If the input is coming from a database, using ORDER BY in a SQL statement to have the database pre-order the data can be an extremely effective way to improve performance. Consider using a Database Readers with a SQL statement, or the SQLCreator transformer.
Multiple Datasets/Feature Types: Since all features matching a Group By value need to arrive before any features (of any feature type or dataset) belonging to the next group, using Ordering with multiple feature types is more complicated than processing a single feature type.
Multiple feature types and features from multiple datasets will not generally naturally occur in the correct order.
One approach is to send all features through a Sorter, sorting on the expected Group By attribute. The Sorter is a feature-holding transformer, collecting all input features, performing the sort, and then releasing them all. They can then be sent through an appropriate filter (TestFilter, AttributeFilter, GeometryFilter, or others), which are not feature-holding, and will release the features one at a time to the transformer using Input is Ordered By, now in the expected order.
The processing overhead of sorting and filtering may negate the performance gains you will get from using Input is Ordered By. In this case, using Group By without using Input is Ordered By may be the equivalent and simpler approach.
In all cases when using Input is Ordered By, if you are not sure that the incoming features are properly ordered, they should be sorted (if a single feature type), or sorted and then filtered (for more than one feature or geometry type).
As with many scenarios, testing different approaches in your workspace with your data is the only definitive way to identify performance gains.
The operation to perform. Choices include:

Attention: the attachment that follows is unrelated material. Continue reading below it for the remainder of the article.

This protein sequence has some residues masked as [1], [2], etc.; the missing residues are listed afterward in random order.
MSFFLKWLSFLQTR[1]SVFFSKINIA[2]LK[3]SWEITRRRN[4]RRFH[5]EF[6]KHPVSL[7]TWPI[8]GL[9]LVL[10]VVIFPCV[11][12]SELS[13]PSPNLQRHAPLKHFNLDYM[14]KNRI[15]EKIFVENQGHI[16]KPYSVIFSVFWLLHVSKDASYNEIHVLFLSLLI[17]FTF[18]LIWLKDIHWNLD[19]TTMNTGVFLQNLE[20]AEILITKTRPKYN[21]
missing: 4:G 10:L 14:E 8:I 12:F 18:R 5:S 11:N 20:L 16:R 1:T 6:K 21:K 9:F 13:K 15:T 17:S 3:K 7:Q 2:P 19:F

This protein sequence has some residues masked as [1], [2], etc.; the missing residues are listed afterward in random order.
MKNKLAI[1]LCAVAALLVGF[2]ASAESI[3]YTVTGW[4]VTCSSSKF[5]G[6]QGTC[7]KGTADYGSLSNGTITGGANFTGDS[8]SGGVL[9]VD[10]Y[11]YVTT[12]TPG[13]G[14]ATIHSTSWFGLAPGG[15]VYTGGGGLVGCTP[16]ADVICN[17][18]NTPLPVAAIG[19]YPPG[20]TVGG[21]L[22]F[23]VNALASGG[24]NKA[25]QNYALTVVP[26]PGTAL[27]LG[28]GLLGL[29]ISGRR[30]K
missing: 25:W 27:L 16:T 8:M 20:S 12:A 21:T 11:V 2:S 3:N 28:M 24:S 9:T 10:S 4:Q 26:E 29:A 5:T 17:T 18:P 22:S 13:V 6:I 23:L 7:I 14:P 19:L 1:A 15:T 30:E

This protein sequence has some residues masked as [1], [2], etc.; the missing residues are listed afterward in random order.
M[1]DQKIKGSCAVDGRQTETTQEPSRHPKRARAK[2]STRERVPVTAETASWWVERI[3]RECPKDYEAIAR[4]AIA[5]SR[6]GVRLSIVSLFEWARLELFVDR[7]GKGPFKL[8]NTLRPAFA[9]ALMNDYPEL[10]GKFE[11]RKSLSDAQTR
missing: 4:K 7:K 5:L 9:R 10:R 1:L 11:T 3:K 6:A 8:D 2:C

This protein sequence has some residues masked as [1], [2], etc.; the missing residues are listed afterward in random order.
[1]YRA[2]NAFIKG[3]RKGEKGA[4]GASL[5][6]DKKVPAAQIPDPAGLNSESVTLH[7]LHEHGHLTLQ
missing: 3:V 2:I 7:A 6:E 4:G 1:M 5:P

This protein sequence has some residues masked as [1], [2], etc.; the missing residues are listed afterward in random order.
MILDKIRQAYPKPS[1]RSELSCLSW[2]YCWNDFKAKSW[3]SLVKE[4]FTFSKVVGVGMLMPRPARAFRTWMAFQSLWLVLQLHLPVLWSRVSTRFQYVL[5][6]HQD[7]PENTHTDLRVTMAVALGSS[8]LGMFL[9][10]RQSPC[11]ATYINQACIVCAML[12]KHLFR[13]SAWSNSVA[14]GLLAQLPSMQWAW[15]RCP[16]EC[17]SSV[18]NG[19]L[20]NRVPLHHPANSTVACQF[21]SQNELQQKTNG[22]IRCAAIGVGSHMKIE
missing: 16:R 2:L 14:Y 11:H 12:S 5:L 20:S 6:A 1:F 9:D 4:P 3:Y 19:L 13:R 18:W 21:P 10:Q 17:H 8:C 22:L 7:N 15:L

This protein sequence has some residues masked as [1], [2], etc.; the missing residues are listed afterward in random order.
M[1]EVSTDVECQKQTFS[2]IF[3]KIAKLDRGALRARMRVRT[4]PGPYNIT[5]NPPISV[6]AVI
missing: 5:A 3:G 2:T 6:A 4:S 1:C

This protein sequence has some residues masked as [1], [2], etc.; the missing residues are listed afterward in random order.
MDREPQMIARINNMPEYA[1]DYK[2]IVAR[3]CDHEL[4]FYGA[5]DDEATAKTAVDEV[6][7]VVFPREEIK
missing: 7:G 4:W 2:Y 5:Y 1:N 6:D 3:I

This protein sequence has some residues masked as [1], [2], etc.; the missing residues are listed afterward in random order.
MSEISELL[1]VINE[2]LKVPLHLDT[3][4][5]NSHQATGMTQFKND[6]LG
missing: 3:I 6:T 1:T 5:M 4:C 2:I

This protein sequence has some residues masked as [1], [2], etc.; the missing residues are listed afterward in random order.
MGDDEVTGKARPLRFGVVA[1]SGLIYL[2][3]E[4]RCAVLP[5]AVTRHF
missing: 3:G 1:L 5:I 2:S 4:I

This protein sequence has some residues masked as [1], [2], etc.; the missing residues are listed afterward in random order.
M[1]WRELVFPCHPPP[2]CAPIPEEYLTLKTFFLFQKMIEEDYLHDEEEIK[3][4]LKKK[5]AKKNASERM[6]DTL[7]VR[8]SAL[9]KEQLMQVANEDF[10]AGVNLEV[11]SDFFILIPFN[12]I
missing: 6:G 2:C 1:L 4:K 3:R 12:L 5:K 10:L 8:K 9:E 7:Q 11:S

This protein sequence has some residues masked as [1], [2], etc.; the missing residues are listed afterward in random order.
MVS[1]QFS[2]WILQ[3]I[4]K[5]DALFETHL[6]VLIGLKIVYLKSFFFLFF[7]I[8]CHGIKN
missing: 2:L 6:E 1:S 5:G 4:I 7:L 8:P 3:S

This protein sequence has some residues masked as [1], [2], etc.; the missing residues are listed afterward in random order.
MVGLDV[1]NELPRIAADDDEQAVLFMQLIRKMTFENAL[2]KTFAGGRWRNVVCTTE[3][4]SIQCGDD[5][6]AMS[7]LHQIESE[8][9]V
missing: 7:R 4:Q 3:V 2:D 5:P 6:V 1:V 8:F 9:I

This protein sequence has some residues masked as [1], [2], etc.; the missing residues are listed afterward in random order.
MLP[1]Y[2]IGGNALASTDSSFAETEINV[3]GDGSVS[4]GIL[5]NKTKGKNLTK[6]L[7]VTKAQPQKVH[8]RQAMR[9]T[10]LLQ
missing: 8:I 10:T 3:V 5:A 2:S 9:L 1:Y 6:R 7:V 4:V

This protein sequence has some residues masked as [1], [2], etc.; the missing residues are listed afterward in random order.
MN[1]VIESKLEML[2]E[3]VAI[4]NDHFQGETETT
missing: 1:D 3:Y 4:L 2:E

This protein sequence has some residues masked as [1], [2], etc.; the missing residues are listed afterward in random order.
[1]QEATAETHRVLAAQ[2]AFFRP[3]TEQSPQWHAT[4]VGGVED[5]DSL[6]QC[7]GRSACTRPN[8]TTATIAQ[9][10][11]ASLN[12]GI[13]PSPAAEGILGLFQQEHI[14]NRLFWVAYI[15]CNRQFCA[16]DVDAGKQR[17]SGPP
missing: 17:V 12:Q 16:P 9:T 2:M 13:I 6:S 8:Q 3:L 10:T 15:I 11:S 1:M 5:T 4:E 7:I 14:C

Yes: Each output band will have the same interpretation as its input bands, as long as the input bands share the same interpretation.
No: The interpretation of each output band will be automatically determined.
If the input bands have different interpretations, the interpretation of each output band will be automatically determined.
Note that when converting between different data types, a Bounded Cast is used. As a result, when a calculated value does not fit in the destination interpretation, the corresponding destination value will either be set to the minimum or maximum value possible in the destination data type.
If Yes, attributes from the original features will be merged onto the output feature.
Group By attributes are always added to the output feature.
If attributes on the A and B features share the same name, values from the B feature attributes take precedence.
Editing Transformer Parameters
Using a set of menu options, transformer parameters can be assigned by referencing other elements in the workspace. More advanced functions, such as an advanced editor and an arithmetic editor, are also available in some transformers. To access a menu of these options, click beside the applicable parameter. For more information, see Transformer Parameter Menu Options.
There are several ways to define a value for use in a Transformer. The simplest is to simply type in a value or string, which can include functions of various types such as attribute references, math and string functions, and workspace parameters. There are a number of tools and shortcuts that can assist in constructing values, generally available from the drop-down context menu adjacent to the value field.
Using the Text Editor
The Text Editor provides a convenient way to construct text strings (including regular expressions) from various data sources, such as attributes, parameters, and constants, where the result is used directly inside a parameter.
Using the Arithmetic Editor
The Arithmetic Editor provides a convenient way to construct math expressions from various data sources, such as attributes, parameters, and feature functions, where the result is used directly inside a parameter.
Set values depending on one or more test conditions that either pass or fail.
Expressions and strings can include a number of functions, characters, parameters, and more - whether entered directly in a parameter or constructed using one of the editors.
|These functions manipulate and format strings.|
|A set of control characters is available in the Text Editor.|
|Math functions are available in both editors.|
|These operators are available in the Arithmetic Editor.|
|These return primarily feature-specific values.|
|FME and workspace-specific parameters may be used.|
|Working with User Parameters||Create your own editable parameters.|
|FME Licensing Level||FME Professional Edition and above|
The FME Community is the place for demos, how-tos, articles, FAQs, and more. Get answers to your questions, learn from other users, and suggest, vote, and comment on new features.
Search for all results about the RasterCellValueCalculator on the FME Community.
Examples may contain information licensed under the Open Government Licence – Vancouver